Back in December, Texas utility Austin Energy won a $4.3 million grant from the Department of Energy’s new SHINES (Sustainable and Holistic Integration of Energy Storage and Solar PV) program. The goal: to test integrated, reliable, almost dispatchable solar PV, backed by batteries, thermal energy storage, and flexible demand-side resources, all at the cost of 14 cents per watt.It’s a tall order, involving a combination of utility-owned and third-party-managed hardware, software and communications systems. On the utility side are Austin Energy’s already formidable advanced distribution grid management and control capabilities, as well as a “distributed energy resource optimizer” from Seattle-based startup 1Energy, solar analytics from Clean Power Research, and integration with Texas grid operator ERCOT.
Could 2015 be the United States solar market’s best year in history? A new report shows that is shaping up to be — with record-breaking fourth quarter projections. According to GTM Research and the Solar Energy Industries Association, the U.S. installed 1,361 megawatts (MW) of solar photovoltaic (PV) capacity in the third quarter of the 2015, marking the eighth consecutive quarter in which the U.S. has installed more than a gigawatt (GW) of PV capacity.
What could make solar PV, the growth of which is already soaring in the U.S. residential home market, even more popular? The value it adds to the home itself. In 2014, the number of home PV systems in the United States totaled more than half a million. Photovoltaics currently add value to homes, according to a new report led by the U.S. Department of Energy’s Lawrence Berkeley National Laboratory and a home appraisal expert that studied six markets.
New opportunities for the Internet of Things, or IoT, are growing exponentially. Don’t believe it? Just think of how many times you’ve recently heard the word “smart” to describe a new product. But that’s not the only area where you’ll find the IoT gaining traction. Applications for it are growing in the energy sector as well. California sees the value of developing “smart” solutions. The Golden State, with the SunSpec Alliance, recently launched a $4 million project to “investigate the application of interoperable smart inverters, solar PV, and storage to enhance grid stability and enable higher penetration of Distributed Energy Resources.”
SolarCity has announced a smart energy homes demonstration project in partnership with the SunSpec Alliance and Southern California Edison, where SolarCity will install rooftop solar PV, batteries, controllable thermostats, and smart inverters on 50 homes in the Southern California Edison territory. The team will demonstrate how smart energy homes, combining numerous distributed technologies, can be deployed and aggregated to advance the electric grid.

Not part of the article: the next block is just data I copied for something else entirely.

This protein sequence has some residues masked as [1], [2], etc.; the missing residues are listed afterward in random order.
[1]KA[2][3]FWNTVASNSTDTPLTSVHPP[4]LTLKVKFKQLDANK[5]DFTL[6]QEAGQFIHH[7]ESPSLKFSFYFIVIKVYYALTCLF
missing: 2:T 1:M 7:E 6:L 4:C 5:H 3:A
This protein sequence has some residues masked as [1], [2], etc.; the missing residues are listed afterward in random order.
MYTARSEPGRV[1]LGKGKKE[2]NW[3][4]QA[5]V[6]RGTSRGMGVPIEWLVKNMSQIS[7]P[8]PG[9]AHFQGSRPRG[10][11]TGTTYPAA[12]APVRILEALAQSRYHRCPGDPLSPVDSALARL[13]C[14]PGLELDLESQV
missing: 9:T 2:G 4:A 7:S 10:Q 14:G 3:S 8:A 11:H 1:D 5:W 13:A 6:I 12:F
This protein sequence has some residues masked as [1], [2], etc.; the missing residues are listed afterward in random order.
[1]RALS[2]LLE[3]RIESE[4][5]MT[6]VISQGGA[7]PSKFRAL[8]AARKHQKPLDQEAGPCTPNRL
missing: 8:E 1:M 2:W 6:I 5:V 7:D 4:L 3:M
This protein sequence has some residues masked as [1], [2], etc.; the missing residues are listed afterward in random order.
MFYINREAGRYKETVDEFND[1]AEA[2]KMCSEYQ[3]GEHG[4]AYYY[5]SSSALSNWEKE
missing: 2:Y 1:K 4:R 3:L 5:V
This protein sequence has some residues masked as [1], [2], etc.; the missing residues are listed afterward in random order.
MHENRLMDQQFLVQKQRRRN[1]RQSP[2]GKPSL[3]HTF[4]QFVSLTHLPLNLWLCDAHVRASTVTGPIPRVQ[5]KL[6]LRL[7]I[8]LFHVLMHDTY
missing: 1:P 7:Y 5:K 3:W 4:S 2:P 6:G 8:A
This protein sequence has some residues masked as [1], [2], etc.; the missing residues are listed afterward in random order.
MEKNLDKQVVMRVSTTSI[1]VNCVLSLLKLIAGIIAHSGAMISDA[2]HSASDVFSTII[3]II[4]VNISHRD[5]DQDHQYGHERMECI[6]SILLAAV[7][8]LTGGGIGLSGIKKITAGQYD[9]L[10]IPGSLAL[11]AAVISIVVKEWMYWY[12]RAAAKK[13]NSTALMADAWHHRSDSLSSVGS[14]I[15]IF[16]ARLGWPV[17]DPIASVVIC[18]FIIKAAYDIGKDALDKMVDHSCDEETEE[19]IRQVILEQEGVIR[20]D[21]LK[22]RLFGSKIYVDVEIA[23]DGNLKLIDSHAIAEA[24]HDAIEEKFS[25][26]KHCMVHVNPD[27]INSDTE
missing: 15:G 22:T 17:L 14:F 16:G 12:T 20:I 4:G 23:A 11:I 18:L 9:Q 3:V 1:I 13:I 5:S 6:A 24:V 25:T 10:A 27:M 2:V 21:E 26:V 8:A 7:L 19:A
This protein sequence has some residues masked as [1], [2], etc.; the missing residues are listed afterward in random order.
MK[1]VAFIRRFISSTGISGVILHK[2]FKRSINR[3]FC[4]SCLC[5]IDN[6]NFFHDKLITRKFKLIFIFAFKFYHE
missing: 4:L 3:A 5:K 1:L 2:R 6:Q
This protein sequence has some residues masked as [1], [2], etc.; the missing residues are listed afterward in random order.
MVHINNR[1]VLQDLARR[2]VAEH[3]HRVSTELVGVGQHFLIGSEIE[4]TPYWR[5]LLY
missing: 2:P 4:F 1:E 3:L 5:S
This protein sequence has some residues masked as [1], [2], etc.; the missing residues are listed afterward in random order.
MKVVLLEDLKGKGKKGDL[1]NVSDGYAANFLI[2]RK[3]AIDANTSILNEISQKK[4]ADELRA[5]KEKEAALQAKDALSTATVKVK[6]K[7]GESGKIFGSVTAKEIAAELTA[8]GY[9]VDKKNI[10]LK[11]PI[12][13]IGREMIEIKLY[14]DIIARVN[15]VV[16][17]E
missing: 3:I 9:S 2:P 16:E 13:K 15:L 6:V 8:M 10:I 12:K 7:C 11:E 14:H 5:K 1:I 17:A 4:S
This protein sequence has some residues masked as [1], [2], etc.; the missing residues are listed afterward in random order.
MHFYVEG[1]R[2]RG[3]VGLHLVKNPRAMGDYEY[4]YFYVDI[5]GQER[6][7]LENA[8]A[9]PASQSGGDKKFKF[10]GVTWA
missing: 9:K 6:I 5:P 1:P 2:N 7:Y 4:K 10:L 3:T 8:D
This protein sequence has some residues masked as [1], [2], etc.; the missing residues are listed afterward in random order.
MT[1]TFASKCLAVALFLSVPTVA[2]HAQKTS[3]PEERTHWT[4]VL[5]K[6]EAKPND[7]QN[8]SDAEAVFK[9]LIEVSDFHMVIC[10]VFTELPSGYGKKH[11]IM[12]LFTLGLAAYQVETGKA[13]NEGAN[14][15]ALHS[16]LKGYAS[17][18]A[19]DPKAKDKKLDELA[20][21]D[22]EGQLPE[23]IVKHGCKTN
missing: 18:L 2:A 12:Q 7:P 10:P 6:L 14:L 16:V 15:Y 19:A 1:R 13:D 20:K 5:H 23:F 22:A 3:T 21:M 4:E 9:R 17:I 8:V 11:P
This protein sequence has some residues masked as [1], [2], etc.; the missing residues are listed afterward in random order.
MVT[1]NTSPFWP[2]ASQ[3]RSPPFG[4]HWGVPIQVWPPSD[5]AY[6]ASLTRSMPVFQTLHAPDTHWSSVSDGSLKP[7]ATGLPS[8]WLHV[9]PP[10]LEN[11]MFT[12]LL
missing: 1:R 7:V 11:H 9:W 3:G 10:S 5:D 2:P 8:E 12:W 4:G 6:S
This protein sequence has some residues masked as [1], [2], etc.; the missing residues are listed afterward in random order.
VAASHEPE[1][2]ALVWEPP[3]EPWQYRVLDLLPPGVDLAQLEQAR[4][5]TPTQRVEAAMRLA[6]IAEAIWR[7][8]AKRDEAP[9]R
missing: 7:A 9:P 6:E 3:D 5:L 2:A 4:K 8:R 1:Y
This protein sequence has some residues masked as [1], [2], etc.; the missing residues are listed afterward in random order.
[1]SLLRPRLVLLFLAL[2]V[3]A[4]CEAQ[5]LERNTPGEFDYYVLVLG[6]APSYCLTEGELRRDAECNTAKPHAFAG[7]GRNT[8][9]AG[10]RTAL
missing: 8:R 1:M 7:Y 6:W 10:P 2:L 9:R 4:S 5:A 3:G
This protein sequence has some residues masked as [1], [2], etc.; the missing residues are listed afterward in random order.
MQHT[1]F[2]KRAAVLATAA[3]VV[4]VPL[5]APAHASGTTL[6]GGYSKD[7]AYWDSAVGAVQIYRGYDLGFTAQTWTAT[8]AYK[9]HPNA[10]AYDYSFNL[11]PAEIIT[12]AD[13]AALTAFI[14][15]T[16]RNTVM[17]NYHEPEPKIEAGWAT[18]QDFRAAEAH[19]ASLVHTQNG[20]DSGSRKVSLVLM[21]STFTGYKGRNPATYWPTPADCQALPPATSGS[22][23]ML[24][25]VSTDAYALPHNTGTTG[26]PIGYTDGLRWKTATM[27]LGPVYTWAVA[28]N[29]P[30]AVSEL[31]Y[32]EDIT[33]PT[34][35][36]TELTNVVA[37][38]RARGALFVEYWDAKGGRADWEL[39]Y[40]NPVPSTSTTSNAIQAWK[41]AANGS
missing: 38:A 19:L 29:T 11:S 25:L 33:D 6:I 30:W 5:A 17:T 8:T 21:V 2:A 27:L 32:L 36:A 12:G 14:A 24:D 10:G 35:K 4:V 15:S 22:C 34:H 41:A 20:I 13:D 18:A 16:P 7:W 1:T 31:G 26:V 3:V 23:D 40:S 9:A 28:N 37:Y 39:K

The SunSpec Alliance (San Jose, California, U.S.) on September 10th, 2015 announced that it has signed a final grant agreement and received a USD 2 million grant award from the California Energy Commission (CEC), plus another USD 2 million in match funding from industry partners.The total of USD 4 million will fund a study and field demonstration to investigate the application of interoperable smart inverters, solar PV, and storage to enhance grid stability and enable higher penetration of Distributed Energy Resources (DER). Further the study will explore new economic models enabled by solar photovoltaics (PV) plus storage that will drive rapid growth in the DER sector.
Supporting the Government of Queensland’s commitment to generate 50 percent of its electricity from renewable sources by 2030, local utility Ergon Energy has contracted with SunPower (Nasdaq: SPWR) to offer high efficiency photovoltaic (PV) solar power systems with energy storage technology from Sunverge Energy to 33 Queensland homes. This is Ergon Energy’s first residential solar and storage project to be piloted in a limited release commercial offer.
Energy storage has become an increasing focal point for solar companies, which is not surprising given solar’s intermittency issues. While solar PV costs have declined tremendously over the past few decades, this energy technology cannot offer base load supply. Without a cost-effective energy storage device, solar PV will forever be dependent upon other energy sources like natural gas to provide for base load energy. The panacea to this issue has always been energy storage, which is great news as energy storage innovations are starting to gain significant momentum.
For many customers, integrating renewables is still something that seems out of reach. A lack of available information can be an obstacle to pulling the trigger on solar, and HEI is looking to change that. With their WattPlan program, the utility is looking to help inform customers. The program will let them estimate electric bill savings based on their electricity use, current rates, and available rebates and tax credits. They can also compare the pros and cons of purchasing or financing solar PV.
The Smart Grid Research Consortium (SGRC) today announced new SGRC Utility Solar Photovoltaic Forecasting Models and Forecasting Service. The SGRC Solar Models and Service provide the first commercially available annual forecasts of residential solar PV system installations, energy and hourly load impacts, costs and benefits over a 10-year forecast horizon.Forecasts are provided for distribution feeders, substations, ZIP areas, and the entire utility service areas. Low, medium and high forecasts are provided to reflect the range of likely PV installation and load impacts.